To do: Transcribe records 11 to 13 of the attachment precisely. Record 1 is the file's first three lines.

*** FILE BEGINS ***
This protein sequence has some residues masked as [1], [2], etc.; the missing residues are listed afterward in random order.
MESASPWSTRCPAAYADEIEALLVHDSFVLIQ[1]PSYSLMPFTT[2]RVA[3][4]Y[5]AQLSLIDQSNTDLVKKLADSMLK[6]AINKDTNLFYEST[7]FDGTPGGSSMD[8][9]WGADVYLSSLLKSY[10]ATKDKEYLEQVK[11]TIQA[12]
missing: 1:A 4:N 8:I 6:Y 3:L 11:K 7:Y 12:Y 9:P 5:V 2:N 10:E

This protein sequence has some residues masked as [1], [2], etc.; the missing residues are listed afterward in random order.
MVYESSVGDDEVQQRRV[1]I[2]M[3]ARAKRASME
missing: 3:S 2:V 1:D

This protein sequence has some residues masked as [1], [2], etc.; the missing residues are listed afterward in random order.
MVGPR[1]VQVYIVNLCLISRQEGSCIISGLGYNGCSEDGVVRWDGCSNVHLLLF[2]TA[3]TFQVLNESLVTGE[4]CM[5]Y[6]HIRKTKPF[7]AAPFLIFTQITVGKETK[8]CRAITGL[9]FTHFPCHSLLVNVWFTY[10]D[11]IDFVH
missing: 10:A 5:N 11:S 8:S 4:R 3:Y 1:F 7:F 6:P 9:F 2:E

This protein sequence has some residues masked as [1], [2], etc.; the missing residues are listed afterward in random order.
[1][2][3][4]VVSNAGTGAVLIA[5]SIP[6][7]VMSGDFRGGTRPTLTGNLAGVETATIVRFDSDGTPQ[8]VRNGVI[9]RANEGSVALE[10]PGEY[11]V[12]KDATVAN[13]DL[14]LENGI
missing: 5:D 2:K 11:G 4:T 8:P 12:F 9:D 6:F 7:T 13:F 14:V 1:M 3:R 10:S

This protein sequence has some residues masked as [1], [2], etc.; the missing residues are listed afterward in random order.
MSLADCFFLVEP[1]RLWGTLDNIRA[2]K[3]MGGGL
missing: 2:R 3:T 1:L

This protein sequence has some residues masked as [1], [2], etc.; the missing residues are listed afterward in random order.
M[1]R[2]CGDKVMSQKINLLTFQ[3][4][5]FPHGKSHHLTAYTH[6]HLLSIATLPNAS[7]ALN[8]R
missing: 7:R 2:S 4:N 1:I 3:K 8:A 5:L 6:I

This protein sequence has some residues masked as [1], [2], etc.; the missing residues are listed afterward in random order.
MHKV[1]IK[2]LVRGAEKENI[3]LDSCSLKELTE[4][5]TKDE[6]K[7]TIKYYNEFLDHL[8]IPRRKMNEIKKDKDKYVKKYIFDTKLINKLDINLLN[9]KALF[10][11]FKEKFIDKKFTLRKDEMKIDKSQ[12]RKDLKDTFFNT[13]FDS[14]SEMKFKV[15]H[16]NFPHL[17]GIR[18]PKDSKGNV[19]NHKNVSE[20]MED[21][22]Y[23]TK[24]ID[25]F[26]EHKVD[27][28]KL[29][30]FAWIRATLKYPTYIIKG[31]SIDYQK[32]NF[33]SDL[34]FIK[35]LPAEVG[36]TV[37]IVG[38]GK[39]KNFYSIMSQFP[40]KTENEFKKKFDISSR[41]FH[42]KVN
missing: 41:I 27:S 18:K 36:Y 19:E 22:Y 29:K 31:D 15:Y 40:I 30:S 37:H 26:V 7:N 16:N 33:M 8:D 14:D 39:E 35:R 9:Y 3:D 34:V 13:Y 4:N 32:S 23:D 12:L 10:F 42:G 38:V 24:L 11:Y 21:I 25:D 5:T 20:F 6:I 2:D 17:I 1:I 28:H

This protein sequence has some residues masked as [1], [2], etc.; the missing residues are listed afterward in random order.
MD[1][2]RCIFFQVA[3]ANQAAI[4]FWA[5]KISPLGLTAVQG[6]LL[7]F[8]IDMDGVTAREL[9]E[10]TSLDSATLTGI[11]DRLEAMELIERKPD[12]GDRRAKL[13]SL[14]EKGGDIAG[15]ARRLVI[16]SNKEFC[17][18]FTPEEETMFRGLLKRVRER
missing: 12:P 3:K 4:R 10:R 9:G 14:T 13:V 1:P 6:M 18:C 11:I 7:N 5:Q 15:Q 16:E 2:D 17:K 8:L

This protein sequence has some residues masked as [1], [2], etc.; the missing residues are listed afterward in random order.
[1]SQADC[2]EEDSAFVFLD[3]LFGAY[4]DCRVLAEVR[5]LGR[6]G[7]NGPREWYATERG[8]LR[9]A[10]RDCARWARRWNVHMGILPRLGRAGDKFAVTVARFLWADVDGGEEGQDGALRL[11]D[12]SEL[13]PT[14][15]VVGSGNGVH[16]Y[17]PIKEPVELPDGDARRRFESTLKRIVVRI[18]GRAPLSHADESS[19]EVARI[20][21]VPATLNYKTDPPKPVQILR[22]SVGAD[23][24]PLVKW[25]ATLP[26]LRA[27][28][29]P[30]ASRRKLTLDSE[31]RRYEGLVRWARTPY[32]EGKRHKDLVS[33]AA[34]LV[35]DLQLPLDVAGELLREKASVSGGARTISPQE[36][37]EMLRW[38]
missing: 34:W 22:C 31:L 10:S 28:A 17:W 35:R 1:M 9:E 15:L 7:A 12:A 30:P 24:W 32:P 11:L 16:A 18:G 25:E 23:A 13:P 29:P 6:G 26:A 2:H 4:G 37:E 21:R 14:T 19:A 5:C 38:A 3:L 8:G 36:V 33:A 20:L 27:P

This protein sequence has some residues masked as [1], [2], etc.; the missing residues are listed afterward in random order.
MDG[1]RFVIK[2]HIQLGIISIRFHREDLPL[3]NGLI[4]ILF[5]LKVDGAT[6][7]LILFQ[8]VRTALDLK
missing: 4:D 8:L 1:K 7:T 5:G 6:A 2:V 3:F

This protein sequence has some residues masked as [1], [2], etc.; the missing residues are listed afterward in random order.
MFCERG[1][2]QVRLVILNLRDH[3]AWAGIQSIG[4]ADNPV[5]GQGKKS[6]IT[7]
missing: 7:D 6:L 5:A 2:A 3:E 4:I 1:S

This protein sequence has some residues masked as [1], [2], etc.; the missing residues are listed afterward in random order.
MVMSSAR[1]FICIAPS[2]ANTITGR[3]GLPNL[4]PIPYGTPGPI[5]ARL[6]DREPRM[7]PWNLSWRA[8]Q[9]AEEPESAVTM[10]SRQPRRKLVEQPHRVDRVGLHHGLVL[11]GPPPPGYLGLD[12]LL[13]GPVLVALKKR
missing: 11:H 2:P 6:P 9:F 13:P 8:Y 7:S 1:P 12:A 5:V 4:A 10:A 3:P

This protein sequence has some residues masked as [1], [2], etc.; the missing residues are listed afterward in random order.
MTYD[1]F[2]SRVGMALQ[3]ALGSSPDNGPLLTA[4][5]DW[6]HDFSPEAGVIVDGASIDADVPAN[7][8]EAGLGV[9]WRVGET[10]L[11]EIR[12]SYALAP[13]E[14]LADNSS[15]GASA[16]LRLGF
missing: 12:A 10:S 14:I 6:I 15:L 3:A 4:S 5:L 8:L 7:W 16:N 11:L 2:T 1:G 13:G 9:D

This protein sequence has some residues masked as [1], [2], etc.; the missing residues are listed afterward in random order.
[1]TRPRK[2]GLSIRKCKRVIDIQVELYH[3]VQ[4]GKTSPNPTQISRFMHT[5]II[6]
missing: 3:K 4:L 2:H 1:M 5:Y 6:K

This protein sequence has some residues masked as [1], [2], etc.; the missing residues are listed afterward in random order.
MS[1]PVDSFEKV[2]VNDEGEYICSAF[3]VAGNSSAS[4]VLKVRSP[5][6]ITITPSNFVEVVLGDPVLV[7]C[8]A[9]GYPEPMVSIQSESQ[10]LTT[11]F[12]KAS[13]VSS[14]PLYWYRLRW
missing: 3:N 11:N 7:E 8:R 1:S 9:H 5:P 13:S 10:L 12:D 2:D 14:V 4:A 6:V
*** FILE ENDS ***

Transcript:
This protein sequence has some residues masked as [1], [2], etc.; the missing residues are listed afterward in random order.
MFCERG[1][2]QVRLVILNLRDH[3]AWAGIQSIG[4]ADNPV[5]GQGKKS[6]IT[7]
missing: 7:D 6:L 5:A 2:A 3:E 4:I 1:S

This protein sequence has some residues masked as [1], [2], etc.; the missing residues are listed afterward in random order.
MVMSSAR[1]FICIAPS[2]ANTITGR[3]GLPNL[4]PIPYGTPGPI[5]ARL[6]DREPRM[7]PWNLSWRA[8]Q[9]AEEPESAVTM[10]SRQPRRKLVEQPHRVDRVGLHHGLVL[11]GPPPPGYLGLD[12]LL[13]GPVLVALKKR
missing: 11:H 2:P 6:P 9:F 13:P 8:Y 7:S 1:P 12:A 5:V 4:A 10:A 3:P

This protein sequence has some residues masked as [1], [2], etc.; the missing residues are listed afterward in random order.
MTYD[1]F[2]SRVGMALQ[3]ALGSSPDNGPLLTA[4][5]DW[6]HDFSPEAGVIVDGASIDADVPAN[7][8]EAGLGV[9]WRVGET[10]L[11]EIR[12]SYALAP[13]E[14]LADNSS[15]GASA[16]LRLGF
missing: 12:A 10:S 14:I 6:I 15:L 3:A 4:S 5:L 8:L 7:W 16:N 11:L 2:T 1:G 13:G 9:D